A power of attorney is a legal document that transfers control of some of your personal responsibilities to another person. There are a few basic types of power of attorney, one of which is a durable power of attorney. With a durable power of attorney, you immediately transfer the power, legally allowing the agent to start making decisions on your behalf right away. The agent’s decision-making power continues if the grantor becomes incapacitated. A durable power of attorney can be useful, but make sure you fully understand what you are doing before you sign one.What Is a Durable Power of Attorney?
A durable power of attorney, sometimes referred to as a letter of attorney, is a legal document that a person signs to transfer control over some element of their life or property to another person. In the case of a durable power of attorney, the power is transferred immediately and continues to apply even if you become incapacitated. The person transferring the rights is the grantor. The person that the grantor chooses to pass these rights to is the agent or attorney-in-fact.
Some states consider all powers of attorney to be durable unless the document notes that it is not. In those states, the power of attorney remains valid even after a person is incapacitated unless otherwise directed. There are four instances in which durable power of attorney can be canceled. This includes if the grantor revokes it, if it has an expiration date, if the grantor dies or if the grantor becomes mentally incompetent.Types of Durable Power of Attorney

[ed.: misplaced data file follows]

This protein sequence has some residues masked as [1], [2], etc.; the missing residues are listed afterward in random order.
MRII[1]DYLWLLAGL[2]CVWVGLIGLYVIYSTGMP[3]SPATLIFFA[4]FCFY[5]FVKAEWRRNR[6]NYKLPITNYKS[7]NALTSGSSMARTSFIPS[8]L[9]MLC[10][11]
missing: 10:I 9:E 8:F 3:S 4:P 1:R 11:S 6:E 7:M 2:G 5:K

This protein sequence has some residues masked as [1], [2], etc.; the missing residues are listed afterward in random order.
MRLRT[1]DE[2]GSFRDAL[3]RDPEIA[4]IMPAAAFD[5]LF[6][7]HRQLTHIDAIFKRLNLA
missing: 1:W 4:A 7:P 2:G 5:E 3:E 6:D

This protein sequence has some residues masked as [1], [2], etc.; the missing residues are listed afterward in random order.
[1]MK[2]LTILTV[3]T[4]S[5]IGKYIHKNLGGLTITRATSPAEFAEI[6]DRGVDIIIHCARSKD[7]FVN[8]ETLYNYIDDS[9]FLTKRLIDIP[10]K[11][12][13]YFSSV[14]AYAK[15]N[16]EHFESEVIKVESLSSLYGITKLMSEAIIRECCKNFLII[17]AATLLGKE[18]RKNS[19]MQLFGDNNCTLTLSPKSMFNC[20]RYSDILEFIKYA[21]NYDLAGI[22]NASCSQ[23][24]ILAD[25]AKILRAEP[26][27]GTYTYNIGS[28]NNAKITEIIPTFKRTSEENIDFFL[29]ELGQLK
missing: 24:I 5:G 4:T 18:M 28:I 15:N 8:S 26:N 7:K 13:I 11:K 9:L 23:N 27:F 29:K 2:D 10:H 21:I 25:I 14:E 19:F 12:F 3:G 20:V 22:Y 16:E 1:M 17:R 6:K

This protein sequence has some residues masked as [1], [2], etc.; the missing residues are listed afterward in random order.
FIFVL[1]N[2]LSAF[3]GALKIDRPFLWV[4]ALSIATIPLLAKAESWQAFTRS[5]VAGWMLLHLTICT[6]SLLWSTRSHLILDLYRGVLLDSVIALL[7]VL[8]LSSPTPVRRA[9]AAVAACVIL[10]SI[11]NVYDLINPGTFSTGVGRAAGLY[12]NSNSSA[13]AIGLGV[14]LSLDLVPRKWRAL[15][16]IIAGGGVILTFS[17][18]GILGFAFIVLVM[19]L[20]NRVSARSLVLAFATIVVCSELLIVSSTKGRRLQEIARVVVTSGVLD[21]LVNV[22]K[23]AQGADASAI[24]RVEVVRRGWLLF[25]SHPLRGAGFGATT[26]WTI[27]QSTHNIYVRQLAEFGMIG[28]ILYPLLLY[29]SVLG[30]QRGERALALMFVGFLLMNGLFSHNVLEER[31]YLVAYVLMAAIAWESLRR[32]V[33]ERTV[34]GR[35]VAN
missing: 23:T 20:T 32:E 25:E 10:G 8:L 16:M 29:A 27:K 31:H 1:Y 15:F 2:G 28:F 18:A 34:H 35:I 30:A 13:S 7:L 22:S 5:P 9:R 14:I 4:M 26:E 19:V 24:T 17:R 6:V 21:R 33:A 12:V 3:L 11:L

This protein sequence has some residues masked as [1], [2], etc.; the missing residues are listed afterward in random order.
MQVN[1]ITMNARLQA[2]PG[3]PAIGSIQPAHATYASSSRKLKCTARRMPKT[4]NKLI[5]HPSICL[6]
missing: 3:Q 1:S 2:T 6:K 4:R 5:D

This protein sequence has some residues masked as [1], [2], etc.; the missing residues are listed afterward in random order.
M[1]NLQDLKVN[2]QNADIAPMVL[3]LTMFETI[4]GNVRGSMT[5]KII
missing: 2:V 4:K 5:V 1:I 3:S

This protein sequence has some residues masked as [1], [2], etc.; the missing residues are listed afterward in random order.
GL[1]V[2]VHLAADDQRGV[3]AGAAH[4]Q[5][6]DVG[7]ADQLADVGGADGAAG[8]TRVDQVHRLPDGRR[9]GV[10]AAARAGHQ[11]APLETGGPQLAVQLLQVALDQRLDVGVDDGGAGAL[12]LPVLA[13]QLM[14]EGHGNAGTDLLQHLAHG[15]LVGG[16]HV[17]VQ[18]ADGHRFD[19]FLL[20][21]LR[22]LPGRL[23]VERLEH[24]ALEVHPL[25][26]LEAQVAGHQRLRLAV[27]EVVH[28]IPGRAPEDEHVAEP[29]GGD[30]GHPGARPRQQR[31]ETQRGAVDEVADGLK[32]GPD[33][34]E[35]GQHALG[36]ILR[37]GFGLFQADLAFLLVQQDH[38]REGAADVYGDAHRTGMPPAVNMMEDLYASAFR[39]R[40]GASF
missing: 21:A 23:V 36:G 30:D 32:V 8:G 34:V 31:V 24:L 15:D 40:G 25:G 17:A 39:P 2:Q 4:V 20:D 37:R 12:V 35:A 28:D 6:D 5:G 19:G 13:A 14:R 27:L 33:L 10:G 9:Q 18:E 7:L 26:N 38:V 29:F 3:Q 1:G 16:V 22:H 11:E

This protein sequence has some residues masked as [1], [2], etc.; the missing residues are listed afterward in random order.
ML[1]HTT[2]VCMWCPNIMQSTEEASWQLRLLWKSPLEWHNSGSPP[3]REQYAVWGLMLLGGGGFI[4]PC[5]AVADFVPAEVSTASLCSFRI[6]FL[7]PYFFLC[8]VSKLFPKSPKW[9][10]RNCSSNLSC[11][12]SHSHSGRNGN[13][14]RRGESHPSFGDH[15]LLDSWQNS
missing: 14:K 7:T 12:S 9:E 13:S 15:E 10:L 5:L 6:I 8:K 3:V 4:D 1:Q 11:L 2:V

There are a number of types of durable powers of attorney. These are generally sorted by the type of decision-making power you are giving to your agent. The types of durable powers of attorney you may end up using are as follows:
These are the steps to creating your own durable power of attorney:
The most important decision for those making a power of attorney is choosing an agent. Despite the name, the person does not have to be an actual attorney, though they can be. The most important thing is that they are trustworthy and know your wishes.
For a healthcare durable power of attorney, it is especially important to pick someone you trust and with whom you have shared any preferences you have for end-of-life care. A spouse, child or trusted friend might be good choices for this situation. Being clear about your wishes is the best way to make it as easy as possible for your agent in the event they have to make decisions for you.The Bottom Line
A durable power of attorney grants some of your personal powers and responsibilities to another person. It generally goes into effect immediately and remains in effect even after you become incapacitated. Many people use durable power of attorney for healthcare reasons. It allows the person you choose to transfer power to, called an agent, to make care decisions for you if you become incapacitated. Creating a power of attorney is fairly simple, but a lawyer can help.Estate Planning Tips
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